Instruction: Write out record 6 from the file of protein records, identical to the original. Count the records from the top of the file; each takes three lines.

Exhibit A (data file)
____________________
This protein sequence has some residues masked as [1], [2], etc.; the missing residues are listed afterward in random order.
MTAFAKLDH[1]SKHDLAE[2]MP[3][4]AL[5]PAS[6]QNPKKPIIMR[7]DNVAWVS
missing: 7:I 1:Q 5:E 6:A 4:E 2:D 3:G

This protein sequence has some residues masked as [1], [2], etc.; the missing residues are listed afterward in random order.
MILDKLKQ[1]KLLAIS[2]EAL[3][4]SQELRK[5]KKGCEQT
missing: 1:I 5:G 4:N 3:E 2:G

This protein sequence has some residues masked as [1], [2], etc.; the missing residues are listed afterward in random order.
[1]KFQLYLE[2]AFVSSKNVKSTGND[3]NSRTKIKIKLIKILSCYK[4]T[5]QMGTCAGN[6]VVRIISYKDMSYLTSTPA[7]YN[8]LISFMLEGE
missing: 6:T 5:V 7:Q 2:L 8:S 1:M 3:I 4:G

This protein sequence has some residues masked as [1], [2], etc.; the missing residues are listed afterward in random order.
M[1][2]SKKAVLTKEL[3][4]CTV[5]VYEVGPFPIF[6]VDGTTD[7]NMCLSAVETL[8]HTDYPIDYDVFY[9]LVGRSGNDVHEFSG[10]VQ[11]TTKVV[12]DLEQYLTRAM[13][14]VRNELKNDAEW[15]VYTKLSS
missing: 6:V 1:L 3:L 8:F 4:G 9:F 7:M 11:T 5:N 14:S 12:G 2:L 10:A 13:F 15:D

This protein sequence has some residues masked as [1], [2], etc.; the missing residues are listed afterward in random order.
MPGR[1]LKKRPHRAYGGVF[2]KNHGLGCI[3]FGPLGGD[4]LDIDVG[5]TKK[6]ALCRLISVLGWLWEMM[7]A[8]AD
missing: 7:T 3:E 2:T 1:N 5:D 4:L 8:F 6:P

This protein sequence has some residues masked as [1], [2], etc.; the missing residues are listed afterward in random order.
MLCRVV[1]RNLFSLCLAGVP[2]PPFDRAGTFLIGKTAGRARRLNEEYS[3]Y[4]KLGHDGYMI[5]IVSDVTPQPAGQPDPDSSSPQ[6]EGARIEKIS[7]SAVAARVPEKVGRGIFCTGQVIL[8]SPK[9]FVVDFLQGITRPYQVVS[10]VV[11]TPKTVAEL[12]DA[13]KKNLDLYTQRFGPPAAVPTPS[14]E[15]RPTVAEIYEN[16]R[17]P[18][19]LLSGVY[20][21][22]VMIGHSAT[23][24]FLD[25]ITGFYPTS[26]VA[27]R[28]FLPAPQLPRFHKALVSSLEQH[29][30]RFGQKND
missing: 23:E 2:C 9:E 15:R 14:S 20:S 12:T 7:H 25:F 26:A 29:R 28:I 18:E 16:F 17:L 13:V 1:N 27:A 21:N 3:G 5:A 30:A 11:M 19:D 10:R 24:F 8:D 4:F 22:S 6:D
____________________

This protein sequence has some residues masked as [1], [2], etc.; the missing residues are listed afterward in random order.
MLCRVV[1]RNLFSLCLAGVP[2]PPFDRAGTFLIGKTAGRARRLNEEYS[3]Y[4]KLGHDGYMI[5]IVSDVTPQPAGQPDPDSSSPQ[6]EGARIEKIS[7]SAVAARVPEKVGRGIFCTGQVIL[8]SPK[9]FVVDFLQGITRPYQVVS[10]VV[11]TPKTVAEL[12]DA[13]KKNLDLYTQRFGPPAAVPTPS[14]E[15]RPTVAEIYEN[16]R[17]P[18][19]LLSGVY[20][21][22]VMIGHSAT[23][24]FLD[25]ITGFYPTS[26]VA[27]R[28]FLPAPQLPRFHKALVSSLEQH[29][30]RFGQKND
missing: 23:E 2:C 9:E 15:R 14:S 20:S 12:T 7:H 25:F 26:A 29:R 28:I 18:E 16:F 17:L 13:V 1:N 27:A 21:N 3:G 5:A 30:A 11:M 19:D 10:R 24:F 8:D 4:F 22:S 6:D